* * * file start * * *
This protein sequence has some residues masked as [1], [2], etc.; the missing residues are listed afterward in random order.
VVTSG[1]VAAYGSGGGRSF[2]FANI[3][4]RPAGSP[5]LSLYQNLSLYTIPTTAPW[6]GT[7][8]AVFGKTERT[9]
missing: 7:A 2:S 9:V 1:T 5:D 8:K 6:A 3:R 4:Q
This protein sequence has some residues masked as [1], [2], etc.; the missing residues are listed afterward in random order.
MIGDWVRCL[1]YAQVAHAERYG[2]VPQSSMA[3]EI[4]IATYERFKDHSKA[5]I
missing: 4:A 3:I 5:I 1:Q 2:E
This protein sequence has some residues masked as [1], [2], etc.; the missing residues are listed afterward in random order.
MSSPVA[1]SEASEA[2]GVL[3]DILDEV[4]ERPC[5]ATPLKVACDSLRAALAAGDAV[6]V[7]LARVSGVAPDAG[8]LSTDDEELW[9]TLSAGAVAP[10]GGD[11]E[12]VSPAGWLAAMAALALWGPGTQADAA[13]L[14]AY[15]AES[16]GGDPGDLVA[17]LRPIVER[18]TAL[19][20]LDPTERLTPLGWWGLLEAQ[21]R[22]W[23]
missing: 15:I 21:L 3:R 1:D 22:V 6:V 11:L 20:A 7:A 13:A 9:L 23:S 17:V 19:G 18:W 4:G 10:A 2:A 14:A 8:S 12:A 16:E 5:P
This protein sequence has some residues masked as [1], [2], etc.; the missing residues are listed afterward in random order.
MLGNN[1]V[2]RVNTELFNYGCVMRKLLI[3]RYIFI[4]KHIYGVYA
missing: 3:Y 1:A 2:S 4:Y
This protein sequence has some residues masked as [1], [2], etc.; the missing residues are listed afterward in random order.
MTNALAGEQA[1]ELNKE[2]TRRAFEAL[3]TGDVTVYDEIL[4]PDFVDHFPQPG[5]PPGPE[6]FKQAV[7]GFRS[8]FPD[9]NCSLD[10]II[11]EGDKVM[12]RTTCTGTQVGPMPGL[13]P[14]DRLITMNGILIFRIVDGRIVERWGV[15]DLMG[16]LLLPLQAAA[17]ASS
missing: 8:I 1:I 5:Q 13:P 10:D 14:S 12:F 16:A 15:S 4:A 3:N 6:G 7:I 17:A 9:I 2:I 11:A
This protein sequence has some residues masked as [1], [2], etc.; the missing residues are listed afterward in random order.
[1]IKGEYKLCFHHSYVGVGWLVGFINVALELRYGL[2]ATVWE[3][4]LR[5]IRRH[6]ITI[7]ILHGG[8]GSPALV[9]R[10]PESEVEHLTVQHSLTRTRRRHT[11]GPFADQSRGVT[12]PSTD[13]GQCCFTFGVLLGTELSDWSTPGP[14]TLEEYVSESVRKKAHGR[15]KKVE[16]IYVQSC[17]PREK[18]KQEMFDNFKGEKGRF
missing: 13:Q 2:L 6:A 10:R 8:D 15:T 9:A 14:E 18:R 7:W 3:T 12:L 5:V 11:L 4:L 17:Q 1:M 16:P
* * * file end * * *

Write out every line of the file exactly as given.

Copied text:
This protein sequence has some residues masked as [1], [2], etc.; the missing residues are listed afterward in random order.
VVTSG[1]VAAYGSGGGRSF[2]FANI[3][4]RPAGSP[5]LSLYQNLSLYTIPTTAPW[6]GT[7][8]AVFGKTERT[9]
missing: 7:A 2:S 9:V 1:T 5:D 8:K 6:A 3:R 4:Q
This protein sequence has some residues masked as [1], [2], etc.; the missing residues are listed afterward in random order.
MIGDWVRCL[1]YAQVAHAERYG[2]VPQSSMA[3]EI[4]IATYERFKDHSKA[5]I
missing: 4:A 3:I 5:I 1:Q 2:E
This protein sequence has some residues masked as [1], [2], etc.; the missing residues are listed afterward in random order.
MSSPVA[1]SEASEA[2]GVL[3]DILDEV[4]ERPC[5]ATPLKVACDSLRAALAAGDAV[6]V[7]LARVSGVAPDAG[8]LSTDDEELW[9]TLSAGAVAP[10]GGD[11]E[12]VSPAGWLAAMAALALWGPGTQADAA[13]L[14]AY[15]AES[16]GGDPGDLVA[17]LRPIVER[18]TAL[19][20]LDPTERLTPLGWWGLLEAQ[21]R[22]W[23]
missing: 15:I 21:L 3:R 1:D 22:V 6:V 11:L 20:A 7:A 13:A 9:L 23:S 17:V 19:G 18:W 4:G 10:A 2:A 14:A 8:S 12:A 16:E 5:P
This protein sequence has some residues masked as [1], [2], etc.; the missing residues are listed afterward in random order.
MLGNN[1]V[2]RVNTELFNYGCVMRKLLI[3]RYIFI[4]KHIYGVYA
missing: 3:Y 1:A 2:S 4:Y
This protein sequence has some residues masked as [1], [2], etc.; the missing residues are listed afterward in random order.
MTNALAGEQA[1]ELNKE[2]TRRAFEAL[3]TGDVTVYDEIL[4]PDFVDHFPQPG[5]PPGPE[6]FKQAV[7]GFRS[8]FPD[9]NCSLD[10]II[11]EGDKVM[12]RTTCTGTQVGPMPGL[13]P[14]DRLITMNGILIFRIVDGRIVERWGV[15]DLMG[16]LLLPLQAAA[17]ASS
missing: 8:I 1:I 5:Q 13:P 10:D 14:S 12:F 16:A 15:S 4:A 3:N 6:G 7:I 17:A 9:I 2:I 11:A
This protein sequence has some residues masked as [1], [2], etc.; the missing residues are listed afterward in random order.
[1]IKGEYKLCFHHSYVGVGWLVGFINVALELRYGL[2]ATVWE[3][4]LR[5]IRRH[6]ITI[7]ILHGG[8]GSPALV[9]R[10]PESEVEHLTVQHSLTRTRRRHT[11]GPFADQSRGVT[12]PSTD[13]GQCCFTFGVLLGTELSDWSTPGP[14]TLEEYVSESVRKKAHGR[15]KKVE[16]IYVQSC[17]PREK[18]KQEMFDNFKGEKGRF
missing: 13:Q 2:L 6:A 10:R 8:D 15:T 9:A 14:E 18:R 7:W 3:T 12:L 5:V 11:L 4:L 17:Q 1:M 16:P